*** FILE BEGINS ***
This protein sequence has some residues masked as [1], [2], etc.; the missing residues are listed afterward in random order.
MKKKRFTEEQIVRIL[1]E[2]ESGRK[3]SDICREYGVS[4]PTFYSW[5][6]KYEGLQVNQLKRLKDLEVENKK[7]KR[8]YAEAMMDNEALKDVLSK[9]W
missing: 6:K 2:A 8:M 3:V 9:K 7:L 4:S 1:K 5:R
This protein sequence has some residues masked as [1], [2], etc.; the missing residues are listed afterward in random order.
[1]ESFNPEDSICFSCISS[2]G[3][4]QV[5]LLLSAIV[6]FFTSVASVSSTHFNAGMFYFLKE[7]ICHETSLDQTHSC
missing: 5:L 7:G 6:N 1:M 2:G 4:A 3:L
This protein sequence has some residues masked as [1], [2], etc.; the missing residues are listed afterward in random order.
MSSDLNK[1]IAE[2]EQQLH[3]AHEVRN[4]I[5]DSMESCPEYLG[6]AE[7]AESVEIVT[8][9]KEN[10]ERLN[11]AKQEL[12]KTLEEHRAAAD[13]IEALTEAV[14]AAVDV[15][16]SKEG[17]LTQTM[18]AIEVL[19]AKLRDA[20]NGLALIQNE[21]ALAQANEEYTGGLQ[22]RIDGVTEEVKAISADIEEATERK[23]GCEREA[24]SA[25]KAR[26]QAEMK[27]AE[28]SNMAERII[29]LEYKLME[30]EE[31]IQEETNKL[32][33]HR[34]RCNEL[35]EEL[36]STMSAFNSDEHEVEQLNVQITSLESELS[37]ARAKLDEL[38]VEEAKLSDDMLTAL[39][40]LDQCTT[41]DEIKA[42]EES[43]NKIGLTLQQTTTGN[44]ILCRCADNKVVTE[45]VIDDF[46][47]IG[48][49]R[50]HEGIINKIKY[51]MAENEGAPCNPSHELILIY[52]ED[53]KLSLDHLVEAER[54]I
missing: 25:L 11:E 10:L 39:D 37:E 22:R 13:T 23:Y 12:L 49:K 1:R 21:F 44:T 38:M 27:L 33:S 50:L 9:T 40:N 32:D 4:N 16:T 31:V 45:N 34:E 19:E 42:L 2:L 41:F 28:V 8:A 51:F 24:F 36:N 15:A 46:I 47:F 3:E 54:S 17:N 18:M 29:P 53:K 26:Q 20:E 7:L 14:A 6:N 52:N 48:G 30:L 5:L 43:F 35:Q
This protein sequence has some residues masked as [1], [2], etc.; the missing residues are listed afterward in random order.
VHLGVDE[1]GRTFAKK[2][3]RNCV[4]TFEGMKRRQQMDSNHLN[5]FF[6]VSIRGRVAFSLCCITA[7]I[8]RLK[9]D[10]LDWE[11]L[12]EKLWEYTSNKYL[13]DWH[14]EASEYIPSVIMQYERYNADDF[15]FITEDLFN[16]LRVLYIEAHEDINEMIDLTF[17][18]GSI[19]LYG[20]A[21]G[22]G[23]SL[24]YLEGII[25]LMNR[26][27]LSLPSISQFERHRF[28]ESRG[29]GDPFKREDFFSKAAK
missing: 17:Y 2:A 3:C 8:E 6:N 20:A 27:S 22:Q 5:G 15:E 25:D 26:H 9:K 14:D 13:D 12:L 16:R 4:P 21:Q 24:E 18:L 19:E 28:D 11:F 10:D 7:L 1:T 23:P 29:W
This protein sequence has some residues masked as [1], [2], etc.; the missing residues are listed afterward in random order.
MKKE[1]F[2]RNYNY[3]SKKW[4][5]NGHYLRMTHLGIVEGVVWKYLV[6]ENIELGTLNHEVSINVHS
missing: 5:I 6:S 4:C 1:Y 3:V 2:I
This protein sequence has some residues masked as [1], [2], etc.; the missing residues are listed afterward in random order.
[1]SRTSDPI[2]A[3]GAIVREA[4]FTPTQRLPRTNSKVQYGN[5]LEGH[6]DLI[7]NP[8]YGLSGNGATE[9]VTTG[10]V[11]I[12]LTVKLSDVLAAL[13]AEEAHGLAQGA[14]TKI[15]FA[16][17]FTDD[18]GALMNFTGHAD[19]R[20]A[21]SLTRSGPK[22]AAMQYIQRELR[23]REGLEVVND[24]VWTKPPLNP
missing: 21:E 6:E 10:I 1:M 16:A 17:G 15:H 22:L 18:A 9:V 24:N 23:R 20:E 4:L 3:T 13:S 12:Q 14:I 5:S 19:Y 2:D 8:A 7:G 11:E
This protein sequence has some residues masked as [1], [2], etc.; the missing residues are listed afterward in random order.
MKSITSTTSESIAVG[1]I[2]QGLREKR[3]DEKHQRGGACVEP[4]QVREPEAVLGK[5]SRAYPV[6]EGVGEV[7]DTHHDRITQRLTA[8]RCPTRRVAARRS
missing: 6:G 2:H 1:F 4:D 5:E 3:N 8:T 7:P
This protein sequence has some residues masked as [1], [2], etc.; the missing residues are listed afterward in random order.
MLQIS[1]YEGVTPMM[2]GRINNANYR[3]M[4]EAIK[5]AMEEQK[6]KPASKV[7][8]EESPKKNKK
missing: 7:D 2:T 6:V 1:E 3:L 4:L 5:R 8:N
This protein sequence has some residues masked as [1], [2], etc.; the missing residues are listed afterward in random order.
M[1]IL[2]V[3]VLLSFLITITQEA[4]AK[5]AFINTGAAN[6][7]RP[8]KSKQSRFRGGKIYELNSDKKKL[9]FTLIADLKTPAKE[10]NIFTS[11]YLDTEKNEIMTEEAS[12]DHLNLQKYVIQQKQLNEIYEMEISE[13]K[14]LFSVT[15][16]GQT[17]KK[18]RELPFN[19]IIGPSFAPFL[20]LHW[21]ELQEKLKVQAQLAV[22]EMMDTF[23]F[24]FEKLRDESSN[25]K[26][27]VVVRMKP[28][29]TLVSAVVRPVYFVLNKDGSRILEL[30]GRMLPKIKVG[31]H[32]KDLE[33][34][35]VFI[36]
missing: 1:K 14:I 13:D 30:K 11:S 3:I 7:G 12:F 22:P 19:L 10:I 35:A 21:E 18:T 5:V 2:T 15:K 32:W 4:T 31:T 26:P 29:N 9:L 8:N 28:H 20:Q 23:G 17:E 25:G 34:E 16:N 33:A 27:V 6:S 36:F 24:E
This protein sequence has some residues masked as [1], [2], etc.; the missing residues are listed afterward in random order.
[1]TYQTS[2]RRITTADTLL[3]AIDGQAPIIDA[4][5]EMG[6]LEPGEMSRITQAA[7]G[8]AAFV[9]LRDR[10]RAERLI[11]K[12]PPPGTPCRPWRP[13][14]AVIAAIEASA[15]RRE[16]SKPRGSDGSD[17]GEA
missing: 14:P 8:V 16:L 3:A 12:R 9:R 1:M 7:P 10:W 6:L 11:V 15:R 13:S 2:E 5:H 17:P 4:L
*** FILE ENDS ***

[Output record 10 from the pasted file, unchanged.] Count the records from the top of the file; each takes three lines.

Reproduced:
This protein sequence has some residues masked as [1], [2], etc.; the missing residues are listed afterward in random order.
[1]TYQTS[2]RRITTADTLL[3]AIDGQAPIIDA[4][5]EMG[6]LEPGEMSRITQAA[7]G[8]AAFV[9]LRDR[10]RAERLI[11]K[12]PPPGTPCRPWRP[13][14]AVIAAIEASA[15]RRE[16]SKPRGSDGSD[17]GEA
missing: 14:P 8:V 16:L 3:A 12:R 9:R 1:M 7:P 10:W 6:L 11:V 15:R 13:S 2:E 5:H 17:P 4:L